My favorite marten is the one I photographed yesterday. It was my second attempt. The last time I’d made an effort to chase down a reported American marten, I spent hours tromping around in subzero temperatures, in a stiff wind, seeing exactly none. Then came yesterday. All my troubles seemed not so far away as my daughter, Tasman, and I slogged around in the cold, warmed up inside a building, slogged around some more, warmed up inside the car, slogged around some more, and saw a good deal more of nothing at all. But perseverance has a way of eventually rewarding the nature photographer. Knowing that to be true, when Tasman retreated to the snug interior of the car for the last time, I made a final circuit through the snowy patch of forest generously dotted with marten tracks. Again, nothing. I was working hard to accept defeat stoically yet again as I turned back toward our Toyota. Just then, at the last possible moment, I saw something—-just a glimpse out of the corner of an eye. A rusty, fluffy tail, too long and long-haired to be a red-squirrel’s, was disappearing up a tree.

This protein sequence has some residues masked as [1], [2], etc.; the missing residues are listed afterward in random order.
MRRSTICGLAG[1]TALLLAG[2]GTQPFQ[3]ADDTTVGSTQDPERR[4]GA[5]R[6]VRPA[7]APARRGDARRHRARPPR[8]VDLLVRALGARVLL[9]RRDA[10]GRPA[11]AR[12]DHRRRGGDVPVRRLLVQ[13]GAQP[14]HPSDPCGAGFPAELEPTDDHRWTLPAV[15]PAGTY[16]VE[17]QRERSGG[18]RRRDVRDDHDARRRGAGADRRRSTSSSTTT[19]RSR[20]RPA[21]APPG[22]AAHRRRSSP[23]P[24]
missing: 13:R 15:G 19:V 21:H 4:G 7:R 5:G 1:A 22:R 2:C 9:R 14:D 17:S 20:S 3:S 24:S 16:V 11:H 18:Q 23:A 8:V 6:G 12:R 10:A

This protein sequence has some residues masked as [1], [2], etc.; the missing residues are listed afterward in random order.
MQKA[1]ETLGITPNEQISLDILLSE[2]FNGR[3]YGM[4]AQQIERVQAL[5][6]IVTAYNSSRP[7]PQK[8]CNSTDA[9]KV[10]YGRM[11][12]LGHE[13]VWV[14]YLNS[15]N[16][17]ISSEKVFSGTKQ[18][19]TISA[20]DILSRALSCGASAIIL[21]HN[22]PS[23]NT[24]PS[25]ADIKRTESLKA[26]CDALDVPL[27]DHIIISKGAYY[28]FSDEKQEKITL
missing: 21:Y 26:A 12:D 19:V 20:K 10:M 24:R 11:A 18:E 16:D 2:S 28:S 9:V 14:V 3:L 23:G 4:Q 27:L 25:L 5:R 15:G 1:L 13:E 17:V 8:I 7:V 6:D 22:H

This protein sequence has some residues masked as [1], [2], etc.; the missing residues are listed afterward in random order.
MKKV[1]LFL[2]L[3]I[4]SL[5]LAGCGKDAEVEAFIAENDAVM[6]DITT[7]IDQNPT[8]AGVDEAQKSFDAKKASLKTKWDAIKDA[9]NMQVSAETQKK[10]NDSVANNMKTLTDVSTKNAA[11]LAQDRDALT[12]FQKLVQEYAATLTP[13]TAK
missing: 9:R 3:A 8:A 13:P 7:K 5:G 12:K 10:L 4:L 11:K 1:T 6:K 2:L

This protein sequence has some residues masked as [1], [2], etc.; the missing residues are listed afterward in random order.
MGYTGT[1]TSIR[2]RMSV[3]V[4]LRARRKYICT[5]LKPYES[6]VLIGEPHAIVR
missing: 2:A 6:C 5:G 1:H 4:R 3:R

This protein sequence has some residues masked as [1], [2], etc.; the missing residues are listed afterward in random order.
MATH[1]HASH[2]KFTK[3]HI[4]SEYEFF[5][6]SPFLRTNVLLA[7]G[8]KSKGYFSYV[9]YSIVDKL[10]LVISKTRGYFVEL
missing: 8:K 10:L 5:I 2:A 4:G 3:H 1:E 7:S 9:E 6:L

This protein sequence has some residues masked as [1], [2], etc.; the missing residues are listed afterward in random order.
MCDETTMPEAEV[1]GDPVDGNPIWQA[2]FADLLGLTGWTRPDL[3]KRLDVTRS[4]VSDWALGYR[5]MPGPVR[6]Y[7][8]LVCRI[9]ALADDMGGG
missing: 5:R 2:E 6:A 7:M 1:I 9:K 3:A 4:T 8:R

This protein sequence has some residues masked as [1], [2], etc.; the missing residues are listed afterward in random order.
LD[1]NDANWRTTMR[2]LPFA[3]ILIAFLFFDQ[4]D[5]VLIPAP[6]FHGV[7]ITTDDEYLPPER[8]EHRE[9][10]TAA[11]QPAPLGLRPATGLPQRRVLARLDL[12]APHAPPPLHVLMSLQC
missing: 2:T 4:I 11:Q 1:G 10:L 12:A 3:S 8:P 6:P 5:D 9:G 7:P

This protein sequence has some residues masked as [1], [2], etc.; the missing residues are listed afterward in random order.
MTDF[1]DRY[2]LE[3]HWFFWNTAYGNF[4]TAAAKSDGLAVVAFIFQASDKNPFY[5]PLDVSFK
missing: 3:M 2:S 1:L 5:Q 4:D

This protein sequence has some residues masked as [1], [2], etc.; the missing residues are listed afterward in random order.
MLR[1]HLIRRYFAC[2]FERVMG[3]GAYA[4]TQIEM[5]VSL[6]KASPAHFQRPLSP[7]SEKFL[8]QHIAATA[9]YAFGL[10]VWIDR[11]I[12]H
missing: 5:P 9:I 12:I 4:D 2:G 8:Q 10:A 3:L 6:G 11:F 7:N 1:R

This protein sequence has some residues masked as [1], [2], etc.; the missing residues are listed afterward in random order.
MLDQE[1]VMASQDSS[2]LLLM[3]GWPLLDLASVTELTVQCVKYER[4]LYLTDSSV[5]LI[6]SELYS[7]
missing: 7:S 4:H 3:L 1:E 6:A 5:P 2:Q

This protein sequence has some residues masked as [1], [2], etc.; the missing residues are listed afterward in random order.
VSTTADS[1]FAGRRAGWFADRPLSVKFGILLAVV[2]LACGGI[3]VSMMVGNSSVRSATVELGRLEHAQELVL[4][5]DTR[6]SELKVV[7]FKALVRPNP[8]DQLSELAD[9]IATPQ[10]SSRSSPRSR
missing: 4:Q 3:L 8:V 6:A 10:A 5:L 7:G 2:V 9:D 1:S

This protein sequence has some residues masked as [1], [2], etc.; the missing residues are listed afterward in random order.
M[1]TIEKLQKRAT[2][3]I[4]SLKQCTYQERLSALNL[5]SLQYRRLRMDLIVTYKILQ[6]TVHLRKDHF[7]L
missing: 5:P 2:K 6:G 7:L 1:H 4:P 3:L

I knew what I’d seen. It had to be that cutest and most nimble of all mammals of the North Woods, the arboreal American marten. American martens are often called “pine martens,” the name of a European cousin, Martes martes. But Adirondack martens are not pine martens. Members of the weasel family, they belong to a North American species, Martes americana, known to those who care to tell one marten from the next as American martens. The selfish side of me wanted to charge into the woods and pursue the creature that had been eluding me, and in whose pursuit I had suffered chattering teeth and twenty cold fingers and toes. But my daughter had worked hard for this marten, too. So I ran and got her. Together, we plodded through deep snow to the bottom of the tree. We looked up. Nothing. We looked in surrounding trees. More nothing. Then we saw movement, and for the next hour, we exulted in the marten’s company. To our surprise, it seemed to have no fear of us. During that hour, the only thing that seemed to rattle it was a circling, squawking raven. Here are a few of the rakish poses the marten struck for us. What a face!